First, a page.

CommunityPam's House Blend

DKos: Jim Neal on the economy's alarming vital signs

(UPDATE: the diary is up to over 100 comments, with Jim answering questions in the thread.)

Head over to Daily Kos and read NC U.S. Senate candidate Jim Neal’s Recommended Diary, If it’s about the economy…..the vital signs are alarming.

Here’s what scares me about our economy. The facts are pretty clear cut: the collapse in the mortgage/ derivative securities market has begun rippling through the economy. Only $50 billion of the estimated $400 billion in losses sustained by investors in exotic mortgage/derivative securities have been accounted for. Our largest financial institutions have been weakened. Given the rapid decline in the value of the dollar during the Bush Administration’s unchecked stewardship of our economy, there is a very real concern that the Euro may displace the dollar as the gold standard held by investors and central banks worldwide. Should that happen, the dollar would weaken even further and, to put it simply, our economic strength would be undermined dramatically.

What does this all mean for the average American? For one, it means that at least 2 million middle-class Americans are going to lose their homes to foreclosure. It means that consumer spending, the engine that drives our economy, is going to significantly tighten, slowing our economy and putting people out of work. It means that homeowners will face continued depreciation in the value of their homes. It means that those same homeowners won’t be able to tap the equity they once had in their homes as an ATM.

MIA Senator Liddy Do-Nothing Dole has to go. Jim Neal knows that the fact that he’s running as an openly gay is historic and newsworthy, but he also knows that ultimately it is secondary to the fact that he’s stepping up to ask to serve the economic interests of Tar Heels — something Dole hasn’t been doing, and voters are ripe for change.

And his diary shows what needs to be done. Read below the fold.

When markets go through periods of shock and realignment, the last line of defense for middle class Americans at risk should be their elected representatives in Washington. That’s not the case today. Much of Washington has lost touch and isn’t listening to the people that sent them there.

I have some thoughts about what Washington should be doing.

   * Expand the scope, local participation and lending limits of the SBA’s new and innovative Micro-Loan program. Creating, building, and supporting local companies and entrepreneurs engenders what I like to call home-grown wealth. The money stays home and translates into higher tax revenues, consumer spending, sustainable local jobs, and economic opportunities for working and middle-class families.

   * Invest in alternative sources of energy (wind, solar, geo-thermal), making the U.S. a global leader in the creation and development of alternative energy technology, reducing energy costs, and the creation of sustainable jobs. By repealing the tax breaks we dole out to big oil and investing in alternative energy sources, not only will our economy improve, but our national and environmental security will as well. Economic and social innovation builds stronger communities.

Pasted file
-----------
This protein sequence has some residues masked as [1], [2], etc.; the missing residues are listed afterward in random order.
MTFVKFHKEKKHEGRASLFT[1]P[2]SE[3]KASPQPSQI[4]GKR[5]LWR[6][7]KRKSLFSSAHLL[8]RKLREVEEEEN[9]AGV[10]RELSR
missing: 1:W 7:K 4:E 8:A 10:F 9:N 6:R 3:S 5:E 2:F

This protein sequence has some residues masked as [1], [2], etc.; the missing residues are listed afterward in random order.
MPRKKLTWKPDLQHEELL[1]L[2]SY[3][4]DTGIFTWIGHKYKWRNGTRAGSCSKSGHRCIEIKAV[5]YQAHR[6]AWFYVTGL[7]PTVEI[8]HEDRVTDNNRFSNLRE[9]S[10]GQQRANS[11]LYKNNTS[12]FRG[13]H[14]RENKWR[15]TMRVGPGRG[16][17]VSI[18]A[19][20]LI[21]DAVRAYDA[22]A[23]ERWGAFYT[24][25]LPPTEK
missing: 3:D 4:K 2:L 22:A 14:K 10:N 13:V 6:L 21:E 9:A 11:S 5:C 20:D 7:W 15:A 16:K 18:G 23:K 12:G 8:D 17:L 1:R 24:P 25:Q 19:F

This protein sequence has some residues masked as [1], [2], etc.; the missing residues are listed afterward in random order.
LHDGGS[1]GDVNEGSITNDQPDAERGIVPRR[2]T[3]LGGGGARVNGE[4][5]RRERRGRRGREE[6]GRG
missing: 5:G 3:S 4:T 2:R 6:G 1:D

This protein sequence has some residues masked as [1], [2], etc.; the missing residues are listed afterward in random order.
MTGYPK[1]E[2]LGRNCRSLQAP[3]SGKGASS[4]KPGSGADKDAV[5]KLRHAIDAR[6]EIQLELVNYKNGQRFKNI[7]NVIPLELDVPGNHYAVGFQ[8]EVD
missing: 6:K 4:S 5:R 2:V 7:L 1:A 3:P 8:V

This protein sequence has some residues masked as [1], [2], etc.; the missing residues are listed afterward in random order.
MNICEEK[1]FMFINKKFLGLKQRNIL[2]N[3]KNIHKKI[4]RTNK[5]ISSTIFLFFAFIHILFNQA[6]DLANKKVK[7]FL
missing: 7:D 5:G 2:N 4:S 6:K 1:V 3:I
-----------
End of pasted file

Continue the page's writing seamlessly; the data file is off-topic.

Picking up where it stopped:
* Universal Health Care for every man, woman, and child in America. Quality, affordable health care should be a right and not a privilege. In crafting a Universal Health Care program, incentives must be set for the delivery of health care, not sick care. We simply must drive the numbers down across the board: patient expenditures, provision of services, prescription drug prices, health care insurance and a simplified Medicare system. The real problem, however, isn’t health care providers, drug companies and insurances companies. They are the culprits-but the blame rests squarely with politicians who have not forced change. I understand that in order to change, you must do things differently.

   * Invest in Education by restoring Pell Grant funding, reforming and funding NCLB, and wide ranging investment to attract our youth to public service, especially public school teachers, through financial incentives and loan payback programs.

These steps aren’t going to be easy. We need to have serious discussions in this country about our priorities. The principal body which is elected to initiate these discussions and forge solutions is the House of Representatives and the Senate. It is time that we, the taxpaying public, hold our elected officials to a higher standard of accountability.

Surf over and engage in the comments. Jim Neal’s in it to win; it’s too bad that the DSCC doesn’t like a level playing field if that candidate is out of the closet in a southern state. Charlotte Observer:

Schumer and the national Democrats, who boast of their party’s inclusiveness, effectively ignored Neal, who is openly gay. After he announced his campaign in October, he telephoned Schumer. The call wasn’t returned. Neal was the first Democrat to step up to challenge Republican U.S. Sen. Elizabeth Dole.

Instead, Schumer, of New York, called Hagan, who had taken herself out of the race, and encouraged her to jump back in. She later did.

…Neal, however, falls into a coveted category of candidates: self-funder, someone who will sink a chunk of his own wealth into the race. Such candidates typically get at least a courtesy meeting from their party’s national political committees, particularly in the state where former U.S. Sen. John Edwards showed that an unknown with a lot of money can succeed.


* Recap of the Pam’s House Blend live blog with U.S. Senate candidate Jim Neal

Jim Neal’s official campaign web site is here. His ActBlue page is here.

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Pam Spaulding

Pam Spaulding